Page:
SA: A very easy limiting factor is something called a budget and a schedule. That always is something that … I'm told as game director not to think about that stuff, but it becomes a reality all the time. The fact of the matter is creating assets for this generation takes a really long time. So, to a certain extent, we're bound by that, but there ARE limitations to the technology. Part of that is we're building a new engine from the ground up, and all the features that we want aren't available from day one. We're still adding new features every day, and it takes time to learn how to use those things once they go in. There's a lot of cool things you can do with this system, but it's not always available.

WP: Aside from the Titans, what was the hardest new gameplay element to try and implement?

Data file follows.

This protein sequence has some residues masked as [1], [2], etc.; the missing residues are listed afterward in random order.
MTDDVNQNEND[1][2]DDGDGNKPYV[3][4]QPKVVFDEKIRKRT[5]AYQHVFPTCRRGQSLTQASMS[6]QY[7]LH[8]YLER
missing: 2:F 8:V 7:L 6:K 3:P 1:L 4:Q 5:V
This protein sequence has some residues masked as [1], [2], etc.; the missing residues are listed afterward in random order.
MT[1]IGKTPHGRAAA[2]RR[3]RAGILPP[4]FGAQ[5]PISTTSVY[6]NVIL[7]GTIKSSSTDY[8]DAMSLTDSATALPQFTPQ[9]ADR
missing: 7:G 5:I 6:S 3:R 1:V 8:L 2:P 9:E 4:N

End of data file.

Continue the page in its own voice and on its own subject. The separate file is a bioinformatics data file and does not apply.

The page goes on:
SA: Based on what we saw today, the hardest thing has been rideable creatures. Even though he [the demo player, Todd] died when he was playing, they feel really good. We weren't even sure when we finished if we had a proven concept. But I think we're in pretty good shape, but it took a while to get there. I can honestly say that the gameplay of what you guys just saw is rock solid. It's fun, it's really fun.

WP: What the challenge in finding the balance between being able to show off this sense of scale and detail but still providing gamers with info they need, like a life meter or other display items?

SA: Well, I look at a game like Dead Space, and I think it's awesome that they were able to do it with absolutely no clutter. That's the way the game was designed. The bottom line is that there's information we have to give out, and we're trying to streamline that. Our system has worked well in the past. There are things we want to improve, and we're designing that part of the game just like any other.